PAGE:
There are hundreds of different sports injuries that can plague athletes, but here are some
of the most common types that affect both newcomers and seasoned players alike.
While these injuries can range from minor to major, it’s always important to know what
steps you should take in order to treat them properly so that you can recover as quickly as
In this article, we’ll cover what you need to know about treating these common
sports injuries so that you can get back out on the field faster than ever!
A sprain is an injury to the ligaments that form a connection between bones. Ligaments are tough bands of fibrous tissue that hold our joints together. Athletes who play contact sports, such as football or rugby, have an increased risk of sprains because there’s often a lot of twisting involved with these types of games.
Reduce the risk of straining muscles and tendons by warmup and stretching before starting any strenuous activity.
A sprain will result in swelling and even bleeding into the muscle from torn blood vessels. Promptly apply Rest, Ice, Compression, Elevation and Rehabilitation (RICER). This will reduce swelling and make it easier for your body to heal itself. You can apply an ice pack for 10 minutes at a time every few hours as long as there’s no frostbite or signs of nerve damage. Compression can help reduce some of the swelling.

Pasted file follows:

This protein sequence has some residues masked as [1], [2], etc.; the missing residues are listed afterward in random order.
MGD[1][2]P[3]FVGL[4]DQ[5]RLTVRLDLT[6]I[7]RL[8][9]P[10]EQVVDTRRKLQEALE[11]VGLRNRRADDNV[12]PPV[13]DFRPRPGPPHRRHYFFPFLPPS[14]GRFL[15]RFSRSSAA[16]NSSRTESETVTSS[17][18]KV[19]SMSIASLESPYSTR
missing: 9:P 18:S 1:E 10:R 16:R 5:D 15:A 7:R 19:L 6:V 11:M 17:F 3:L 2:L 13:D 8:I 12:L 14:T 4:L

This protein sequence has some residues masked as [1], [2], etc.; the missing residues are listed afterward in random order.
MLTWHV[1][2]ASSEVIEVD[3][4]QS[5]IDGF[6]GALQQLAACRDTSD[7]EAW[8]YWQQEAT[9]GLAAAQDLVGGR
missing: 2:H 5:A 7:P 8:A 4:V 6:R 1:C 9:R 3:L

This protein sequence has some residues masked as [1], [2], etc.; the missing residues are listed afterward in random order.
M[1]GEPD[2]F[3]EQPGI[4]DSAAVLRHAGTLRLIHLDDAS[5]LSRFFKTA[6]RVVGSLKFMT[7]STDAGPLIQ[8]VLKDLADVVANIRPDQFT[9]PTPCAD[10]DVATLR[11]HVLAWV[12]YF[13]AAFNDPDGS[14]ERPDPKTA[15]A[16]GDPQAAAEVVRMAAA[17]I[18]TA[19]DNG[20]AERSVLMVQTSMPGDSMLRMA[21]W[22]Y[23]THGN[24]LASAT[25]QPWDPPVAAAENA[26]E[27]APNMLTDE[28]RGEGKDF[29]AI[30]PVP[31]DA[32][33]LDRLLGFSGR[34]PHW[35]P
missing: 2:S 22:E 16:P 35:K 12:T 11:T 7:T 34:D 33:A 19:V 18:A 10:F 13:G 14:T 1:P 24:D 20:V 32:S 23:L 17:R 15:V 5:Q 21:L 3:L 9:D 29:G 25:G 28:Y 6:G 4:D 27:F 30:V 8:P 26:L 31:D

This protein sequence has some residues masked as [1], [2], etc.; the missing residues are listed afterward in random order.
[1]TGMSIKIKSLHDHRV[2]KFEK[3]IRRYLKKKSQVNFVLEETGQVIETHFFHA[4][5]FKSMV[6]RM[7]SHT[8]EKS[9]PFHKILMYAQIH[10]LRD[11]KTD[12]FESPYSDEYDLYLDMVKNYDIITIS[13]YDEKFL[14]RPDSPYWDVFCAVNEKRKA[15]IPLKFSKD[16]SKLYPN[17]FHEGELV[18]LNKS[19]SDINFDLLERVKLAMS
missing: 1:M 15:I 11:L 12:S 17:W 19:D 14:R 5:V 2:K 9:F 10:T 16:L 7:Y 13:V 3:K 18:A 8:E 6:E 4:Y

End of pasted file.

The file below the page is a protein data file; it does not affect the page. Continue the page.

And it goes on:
When the swelling has reduced, you may alternate between 10 minutes of moderate heat and 10 minutes of cold. However, if you apply heat too soon it can increase swelling and pain.
To achieve the fastest and most effective recovery and return to your sport, seek the help of a Musculoskeletal Practitioner.
Strains are caused by overuse or repetitive use of a muscle, tendon, or ligament in your body. When you strain muscles, tendons or ligaments, this causes damage to your musculoskeletal system. Some strains can happen during exercise, for example, if you over-exert your muscles during workouts on weights that are too heavy for you to lift.
Other strains happen because of accidents. For example, if you get hit in a football game, your musculoskeletal system may be strained by that impact.
For Strains, promptly apply RICER (Rest, Ice, Compression, Elevation and Rehabilitation) and the other course of action shown in the Sprains section (see above). Again your Musculoskeletal Practitioner will be able to assist in your recovery.
Treating Knee Injuries
There are many different types of knee injuries, but one of the most common is a Medial Collateral Ligament (MCL) sprain – on the inside area of your knee. On the outside of your knee, you can also sprain your Lateral Collateral Ligament (LCL). A sprain is an over-stretching of ligaments.
More critical knee injuries include a torn anterior cruciate ligament (ACL) or a torn posterior cruciate ligament (PCL). These two injuries are usually caused by severe impact on the side of the knee.
Other knee injuries include a torn meniscus (the cartilage between the tibia and fibia joint) and irritation or displacement of the patella (kneecap).